Man of Letters: Sherriff’s Later Career

Sherriff’s Boxoffice Blue Ribbon Award certificate for This Above All, 1942 (SHC ref 2332/8/11/7)

Sherriff’s Boxoffice Blue Ribbon Award certificate for This Above All, 1942
(SHC ref 2332/8/11/7)

Sherriff ’s prolific output continued during and after the Second World War. Following the outbreak of the war he unsuccessfully attempted to return to Britain, and was then put to work writing and co-writing scripts for That Hamilton Woman (1941), This Above All (1942) and the Academy Award winning Mrs Miniver (1942), for which he was an uncredited writer.

Scene from the Mermaid Theatre’s production of The Long Sunset, 1961 (SHC ref 2332/6/10/3/2/4)

Scene from the Mermaid Theatre’s production of The Long Sunset, 1961
(SHC ref 2332/6/10/3/2/4)

By the end of 1944 Sherriff was back in England. His revived post-war career as a playwright is reflected in scripts, programmes, photographs and correspondence for plays including Miss Mabel (1948), The White Carnation (1953), The Long Sunset (1955) and his final staged play A Shred of Evidence (1960). He also wrote the children’s novels King John’s Treasure (1954) and The Siege of Swayne Castle (1973), which was his last published work.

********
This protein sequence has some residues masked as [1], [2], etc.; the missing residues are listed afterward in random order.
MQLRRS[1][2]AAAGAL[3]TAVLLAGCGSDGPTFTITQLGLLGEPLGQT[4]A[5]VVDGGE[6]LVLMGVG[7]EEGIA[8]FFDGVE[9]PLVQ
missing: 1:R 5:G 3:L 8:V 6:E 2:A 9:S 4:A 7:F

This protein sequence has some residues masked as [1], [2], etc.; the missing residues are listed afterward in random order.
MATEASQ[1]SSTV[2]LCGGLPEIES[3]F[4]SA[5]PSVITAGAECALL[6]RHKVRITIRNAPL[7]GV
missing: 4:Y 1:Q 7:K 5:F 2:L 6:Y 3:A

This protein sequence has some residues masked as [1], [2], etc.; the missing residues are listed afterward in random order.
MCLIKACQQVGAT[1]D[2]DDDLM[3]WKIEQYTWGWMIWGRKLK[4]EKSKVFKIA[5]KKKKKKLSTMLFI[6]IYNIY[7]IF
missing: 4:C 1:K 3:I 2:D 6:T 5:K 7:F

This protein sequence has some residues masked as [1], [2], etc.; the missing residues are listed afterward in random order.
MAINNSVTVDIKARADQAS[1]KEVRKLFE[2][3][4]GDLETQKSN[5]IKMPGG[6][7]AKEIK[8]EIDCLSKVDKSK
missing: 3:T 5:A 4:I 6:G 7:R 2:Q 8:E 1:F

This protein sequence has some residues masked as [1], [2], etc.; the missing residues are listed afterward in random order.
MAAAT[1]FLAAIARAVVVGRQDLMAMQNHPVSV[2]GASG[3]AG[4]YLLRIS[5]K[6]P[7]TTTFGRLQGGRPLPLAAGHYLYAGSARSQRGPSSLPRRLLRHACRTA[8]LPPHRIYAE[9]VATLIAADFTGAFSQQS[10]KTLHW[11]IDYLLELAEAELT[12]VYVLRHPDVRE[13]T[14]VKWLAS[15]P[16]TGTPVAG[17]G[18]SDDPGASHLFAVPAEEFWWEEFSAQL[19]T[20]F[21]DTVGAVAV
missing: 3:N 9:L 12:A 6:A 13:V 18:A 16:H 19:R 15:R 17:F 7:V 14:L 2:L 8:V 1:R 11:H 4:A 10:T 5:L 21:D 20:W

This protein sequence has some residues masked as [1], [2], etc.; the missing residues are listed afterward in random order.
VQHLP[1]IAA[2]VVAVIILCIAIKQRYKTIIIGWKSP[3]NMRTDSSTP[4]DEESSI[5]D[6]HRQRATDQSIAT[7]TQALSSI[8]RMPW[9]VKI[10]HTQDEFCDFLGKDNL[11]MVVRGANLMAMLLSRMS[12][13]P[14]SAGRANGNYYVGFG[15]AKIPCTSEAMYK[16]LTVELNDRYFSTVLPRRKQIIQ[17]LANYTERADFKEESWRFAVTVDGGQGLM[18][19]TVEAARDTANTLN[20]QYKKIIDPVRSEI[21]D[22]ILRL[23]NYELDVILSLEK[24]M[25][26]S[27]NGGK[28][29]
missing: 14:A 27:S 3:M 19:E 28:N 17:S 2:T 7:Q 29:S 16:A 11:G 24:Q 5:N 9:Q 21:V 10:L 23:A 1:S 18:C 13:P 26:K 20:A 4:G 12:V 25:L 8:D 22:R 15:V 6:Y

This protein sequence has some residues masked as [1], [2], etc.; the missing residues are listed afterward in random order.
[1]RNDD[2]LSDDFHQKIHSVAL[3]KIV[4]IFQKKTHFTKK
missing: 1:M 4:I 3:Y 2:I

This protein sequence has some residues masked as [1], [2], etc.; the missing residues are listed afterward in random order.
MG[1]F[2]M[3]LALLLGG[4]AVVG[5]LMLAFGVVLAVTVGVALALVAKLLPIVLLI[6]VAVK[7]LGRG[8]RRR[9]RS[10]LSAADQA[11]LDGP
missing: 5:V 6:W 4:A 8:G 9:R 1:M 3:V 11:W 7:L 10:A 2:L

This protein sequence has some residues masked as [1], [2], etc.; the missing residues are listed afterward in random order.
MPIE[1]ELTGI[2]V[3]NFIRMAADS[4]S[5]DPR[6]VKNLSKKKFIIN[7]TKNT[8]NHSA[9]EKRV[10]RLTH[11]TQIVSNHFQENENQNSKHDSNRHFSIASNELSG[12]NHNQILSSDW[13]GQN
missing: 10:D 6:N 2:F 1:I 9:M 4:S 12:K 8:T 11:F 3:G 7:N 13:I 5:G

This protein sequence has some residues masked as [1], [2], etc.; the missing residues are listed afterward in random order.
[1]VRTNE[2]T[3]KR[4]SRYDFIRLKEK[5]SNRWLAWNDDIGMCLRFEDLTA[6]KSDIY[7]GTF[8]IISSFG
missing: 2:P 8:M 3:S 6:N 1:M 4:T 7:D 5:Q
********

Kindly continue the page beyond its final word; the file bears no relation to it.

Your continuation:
However, it was his work as a screenplay writer which yielded his most notable successes during this phase of his career. In 1956 Sherriff was nominated for BAFTA Best British Screenplay Awards for The Dam Busters and also The Night My Number Came Up, both of which had been released in 1955.

Download a pdf (PDF) copy of the original exhibition panel.

Click on the links below to see the exhibition text and images:

To Journey’s End and Beyond: The Exhibition

The Man Behind Journey’s End

R C Sherriff’s Family Background

Sherriff and Kingston Grammar School

Sherriff and the Artists Rifles

Sherriff with the 9th East Surreys

The Genesis of Journey’s End

A Star is Born

The Making of a Playwright

The 1930s: Sherriff’s Golden Decade

The Curtain Comes Down